This week's print edition of the Chicago Reader has hit the streets. Ben Joravsky and Mick Dumke review the city's nine freshmen aldermen, three of whose wards contain slices of Back of the Yards. Their yardstick was pretty straightforward: "Are our representatives up to the task of telling the mayor 'no' once in a while?" The answer is a resounding no.
I'm not surprised that that's what Ben and Mick care about, but I can tell you very few people, especially in the South Side wards that have long been neglected and lack basic city services, give a good gol dang about that yardstick. In fact, I suspect most voters here would prefer their aldermen have a good relationship with City Hall (even a bootlicking one), if it means they can get city services to work and get access to dollars for ward improvements. They also care about whether they ever see their aldermen and whether they feel like their aldermen are paying any attention to local needs. It all comes down to "who will get me a garbage can?"
By that standard, here's my take on the freshmen aldermen I've had contact with since the were elected, starting with the one who runs my ward.
Joann Thompson, 16th Ward--Ben and Mick lump her together with Toni Foulkes of the 15th Ward, noting the similarities in how they were elected--both were backed by organized labor, SEIU to be specific--and as the gentlemen put it, "both have had their hands full just trying to set up an office and confront some of the problems in their long-neglected communities." Both, the guys tell us, have been quiet, reliable yes votes.
What this doesn't tell us is the important difference between them on the ground. I've only seen Foulkes in action once, but last summer she got herself out to an NHS block beautification event, clearly knew the block club members, and spent a good half hour or more talking with them about safety and street improvements that could be done on their block. I don't know the extent to which she followed through, but she was out there.
As for Thompson, she has sent out one newsletter, which I grant had the dates of her monthly ward meetings. I haven't been present at any yet but I have heard back from others who've been there. They weren't very impressed. A while back some of our local leading lights, including Rep. Esther Golar, went out with petitions for street resurfacing here on Marshfield Avenue. I heard a rumor that the street will be resurfaced from 51st to 47th, which includes parts of both Thompson's and Willie Cochran's ward. My guess is that it's Cochran and Golar who are really making this happen. My impression thus far in Thompson's term is that she concentrates very hard on the Englewood portion of the ward, leaving Back of the Yards and Gage Park to their own devices. My impression of Foulkes is that she has made broader and more effective outreach across her ward as a whole, but if any readers know more than I do about this, please fill us in.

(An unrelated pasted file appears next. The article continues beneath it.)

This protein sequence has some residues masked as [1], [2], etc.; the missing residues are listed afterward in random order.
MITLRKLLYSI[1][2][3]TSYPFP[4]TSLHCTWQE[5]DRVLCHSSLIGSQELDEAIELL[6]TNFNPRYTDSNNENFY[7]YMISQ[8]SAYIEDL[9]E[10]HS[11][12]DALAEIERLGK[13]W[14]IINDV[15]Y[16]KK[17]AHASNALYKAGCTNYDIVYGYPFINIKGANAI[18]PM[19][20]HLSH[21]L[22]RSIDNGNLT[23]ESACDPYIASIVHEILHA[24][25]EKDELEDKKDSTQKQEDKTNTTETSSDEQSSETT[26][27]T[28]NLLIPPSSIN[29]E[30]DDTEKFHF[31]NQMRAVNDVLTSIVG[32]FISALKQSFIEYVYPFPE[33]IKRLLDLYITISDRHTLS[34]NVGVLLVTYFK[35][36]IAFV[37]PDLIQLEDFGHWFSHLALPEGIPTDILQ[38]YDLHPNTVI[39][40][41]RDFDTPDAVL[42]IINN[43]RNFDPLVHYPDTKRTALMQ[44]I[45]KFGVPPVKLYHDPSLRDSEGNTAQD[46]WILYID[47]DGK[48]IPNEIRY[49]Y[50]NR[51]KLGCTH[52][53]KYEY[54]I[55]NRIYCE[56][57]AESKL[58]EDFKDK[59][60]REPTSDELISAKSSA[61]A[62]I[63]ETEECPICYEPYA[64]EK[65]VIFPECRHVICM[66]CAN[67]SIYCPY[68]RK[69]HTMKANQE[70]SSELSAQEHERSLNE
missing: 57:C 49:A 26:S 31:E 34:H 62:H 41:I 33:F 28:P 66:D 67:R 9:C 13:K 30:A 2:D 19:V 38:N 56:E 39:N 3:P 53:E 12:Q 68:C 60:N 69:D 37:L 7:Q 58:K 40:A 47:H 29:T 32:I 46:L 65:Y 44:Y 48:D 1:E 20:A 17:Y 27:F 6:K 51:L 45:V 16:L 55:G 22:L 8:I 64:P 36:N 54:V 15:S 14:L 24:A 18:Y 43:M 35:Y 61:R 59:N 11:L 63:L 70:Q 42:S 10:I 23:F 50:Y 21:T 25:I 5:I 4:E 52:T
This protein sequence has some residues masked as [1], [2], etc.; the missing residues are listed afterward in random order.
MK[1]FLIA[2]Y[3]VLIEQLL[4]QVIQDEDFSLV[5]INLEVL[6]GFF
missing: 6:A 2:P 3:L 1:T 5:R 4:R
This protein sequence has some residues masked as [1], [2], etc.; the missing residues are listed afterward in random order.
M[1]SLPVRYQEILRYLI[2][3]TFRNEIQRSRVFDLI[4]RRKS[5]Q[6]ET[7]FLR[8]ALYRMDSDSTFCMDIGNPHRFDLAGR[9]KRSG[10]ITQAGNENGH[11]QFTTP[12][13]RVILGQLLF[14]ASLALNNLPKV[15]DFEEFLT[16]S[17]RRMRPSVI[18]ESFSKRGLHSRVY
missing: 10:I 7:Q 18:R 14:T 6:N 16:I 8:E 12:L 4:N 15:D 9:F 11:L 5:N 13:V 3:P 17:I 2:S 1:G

In short, if I were Jimmy the Greek, I put money on Foulkes getting re-elected and not on Thompson. Stay tuned.
Willie Cochran 20th, and Pat Dowell, 3rd Ward. Ben and Mick discuss them separately and at length, giving Dowell credit both for her presence in the community and for thoughtful and occasionally-gasp-independent votes. However, they give Cochran short shrift: "He's not exactly a disappointment, since we never expected him to stand up to the mayor anyway." By contrast, the view from the ground here would lump them much more closely together because of their strong commitment to constituent service. To me, Cochran gets extra points because it would be easy for him to concentrate on Woodlawn redevelopment, especially amid the Olympic furor. Yet I saw 48th Street get plowed this winter and we've seen the long-awaited sidewalk improvements on the 4800 block of South Marshfield. There's almost always a 20th ward staffer at the local CAPS beat meeting; I think the 16th ward superintendent came once.
Just as a side note Ben and Mick join the chorus of critics who've ripped the Olympics community benefits agreement for being toothless. For reasons I won't go into here, I can say just getting the words publicly on the table in the face of City Hall opposition is not an achievement to be sneezed at. For a couple of aldermen whose wards heavily depend on city services to pull this off is worthy of a lot more respect than they're getting.
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